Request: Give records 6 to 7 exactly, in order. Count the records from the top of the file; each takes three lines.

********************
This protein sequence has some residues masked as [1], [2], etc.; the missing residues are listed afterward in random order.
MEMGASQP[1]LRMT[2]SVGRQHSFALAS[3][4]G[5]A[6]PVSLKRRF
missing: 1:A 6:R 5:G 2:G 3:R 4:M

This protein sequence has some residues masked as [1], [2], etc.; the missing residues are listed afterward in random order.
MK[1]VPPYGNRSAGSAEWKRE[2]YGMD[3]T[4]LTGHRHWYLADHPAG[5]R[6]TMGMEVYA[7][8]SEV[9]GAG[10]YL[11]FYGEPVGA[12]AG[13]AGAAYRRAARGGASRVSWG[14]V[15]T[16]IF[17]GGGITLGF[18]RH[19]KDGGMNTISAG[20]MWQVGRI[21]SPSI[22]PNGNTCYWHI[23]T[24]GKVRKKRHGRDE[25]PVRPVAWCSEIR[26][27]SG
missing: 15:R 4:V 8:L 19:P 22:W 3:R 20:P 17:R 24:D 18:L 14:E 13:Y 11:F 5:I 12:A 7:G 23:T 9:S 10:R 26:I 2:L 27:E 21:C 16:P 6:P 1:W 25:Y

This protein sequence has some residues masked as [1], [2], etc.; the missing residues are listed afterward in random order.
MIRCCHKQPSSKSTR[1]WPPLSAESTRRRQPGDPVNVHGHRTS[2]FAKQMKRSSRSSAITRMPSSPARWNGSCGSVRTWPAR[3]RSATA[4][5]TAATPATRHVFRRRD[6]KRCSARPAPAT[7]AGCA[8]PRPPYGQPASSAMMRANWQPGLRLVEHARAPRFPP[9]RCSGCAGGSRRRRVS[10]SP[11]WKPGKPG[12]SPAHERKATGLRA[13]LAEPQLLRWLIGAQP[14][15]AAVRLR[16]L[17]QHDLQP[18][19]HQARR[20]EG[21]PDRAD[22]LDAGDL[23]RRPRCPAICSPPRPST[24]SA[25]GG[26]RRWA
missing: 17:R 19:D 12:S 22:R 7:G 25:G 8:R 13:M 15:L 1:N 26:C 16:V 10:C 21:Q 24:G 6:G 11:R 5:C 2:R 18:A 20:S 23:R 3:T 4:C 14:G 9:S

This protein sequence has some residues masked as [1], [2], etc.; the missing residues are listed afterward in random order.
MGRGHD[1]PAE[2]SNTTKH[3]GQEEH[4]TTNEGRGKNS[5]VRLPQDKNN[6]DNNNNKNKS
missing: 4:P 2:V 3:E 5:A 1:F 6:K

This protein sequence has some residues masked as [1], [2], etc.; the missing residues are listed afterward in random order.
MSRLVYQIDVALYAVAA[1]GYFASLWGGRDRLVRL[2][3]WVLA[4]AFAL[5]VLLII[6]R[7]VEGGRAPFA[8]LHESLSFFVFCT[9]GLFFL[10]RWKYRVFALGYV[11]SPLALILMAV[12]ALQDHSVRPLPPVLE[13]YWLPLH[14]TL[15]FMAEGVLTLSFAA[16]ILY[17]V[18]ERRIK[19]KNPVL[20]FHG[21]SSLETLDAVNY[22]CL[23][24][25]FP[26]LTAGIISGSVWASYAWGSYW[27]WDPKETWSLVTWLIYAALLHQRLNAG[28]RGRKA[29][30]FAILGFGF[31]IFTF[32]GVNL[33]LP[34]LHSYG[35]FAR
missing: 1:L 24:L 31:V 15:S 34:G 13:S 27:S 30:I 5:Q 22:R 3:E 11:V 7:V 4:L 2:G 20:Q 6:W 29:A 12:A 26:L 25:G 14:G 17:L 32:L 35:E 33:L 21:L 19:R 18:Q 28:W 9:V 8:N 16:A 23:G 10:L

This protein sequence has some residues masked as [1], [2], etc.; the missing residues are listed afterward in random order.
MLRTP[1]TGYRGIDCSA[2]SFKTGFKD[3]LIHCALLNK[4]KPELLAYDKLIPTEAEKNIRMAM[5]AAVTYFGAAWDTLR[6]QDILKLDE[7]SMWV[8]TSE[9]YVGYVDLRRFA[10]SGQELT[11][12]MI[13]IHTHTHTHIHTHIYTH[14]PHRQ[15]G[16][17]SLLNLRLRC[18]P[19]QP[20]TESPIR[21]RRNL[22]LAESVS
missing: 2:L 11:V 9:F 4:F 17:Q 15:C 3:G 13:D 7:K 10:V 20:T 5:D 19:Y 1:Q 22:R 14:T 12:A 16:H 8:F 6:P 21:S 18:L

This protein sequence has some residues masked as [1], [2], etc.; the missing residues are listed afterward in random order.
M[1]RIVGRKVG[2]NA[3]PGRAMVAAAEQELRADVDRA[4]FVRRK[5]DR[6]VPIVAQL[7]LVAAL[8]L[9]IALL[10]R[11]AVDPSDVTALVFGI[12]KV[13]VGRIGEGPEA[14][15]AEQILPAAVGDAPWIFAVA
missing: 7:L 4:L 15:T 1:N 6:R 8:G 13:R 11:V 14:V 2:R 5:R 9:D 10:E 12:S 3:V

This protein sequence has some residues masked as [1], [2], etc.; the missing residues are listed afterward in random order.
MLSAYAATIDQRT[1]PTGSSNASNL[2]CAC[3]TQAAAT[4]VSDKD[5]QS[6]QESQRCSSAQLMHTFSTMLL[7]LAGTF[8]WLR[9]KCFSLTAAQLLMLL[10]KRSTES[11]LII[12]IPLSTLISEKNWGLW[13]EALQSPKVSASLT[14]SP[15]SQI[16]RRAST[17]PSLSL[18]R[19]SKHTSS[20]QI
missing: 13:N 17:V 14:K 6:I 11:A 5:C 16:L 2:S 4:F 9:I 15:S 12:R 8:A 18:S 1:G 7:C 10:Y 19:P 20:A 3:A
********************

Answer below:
This protein sequence has some residues masked as [1], [2], etc.; the missing residues are listed afterward in random order.
MLRTP[1]TGYRGIDCSA[2]SFKTGFKD[3]LIHCALLNK[4]KPELLAYDKLIPTEAEKNIRMAM[5]AAVTYFGAAWDTLR[6]QDILKLDE[7]SMWV[8]TSE[9]YVGYVDLRRFA[10]SGQELT[11][12]MI[13]IHTHTHTHIHTHIYTH[14]PHRQ[15]G[16][17]SLLNLRLRC[18]P[19]QP[20]TESPIR[21]RRNL[22]LAESVS
missing: 2:L 11:V 9:F 4:F 17:Q 15:C 3:G 13:D 7:K 10:V 20:T 5:D 19:Y 1:Q 22:R 14:T 12:A 16:H 8:F 6:P 21:S 18:L

This protein sequence has some residues masked as [1], [2], etc.; the missing residues are listed afterward in random order.
M[1]RIVGRKVG[2]NA[3]PGRAMVAAAEQELRADVDRA[4]FVRRK[5]DR[6]VPIVAQL[7]LVAAL[8]L[9]IALL[10]R[11]AVDPSDVTALVFGI[12]KV[13]VGRIGEGPEA[14][15]AEQILPAAVGDAPWIFAVA
missing: 7:L 4:L 15:T 1:N 6:R 8:G 13:R 11:V 14:V 2:R 5:R 9:D 10:E 12:S 3:V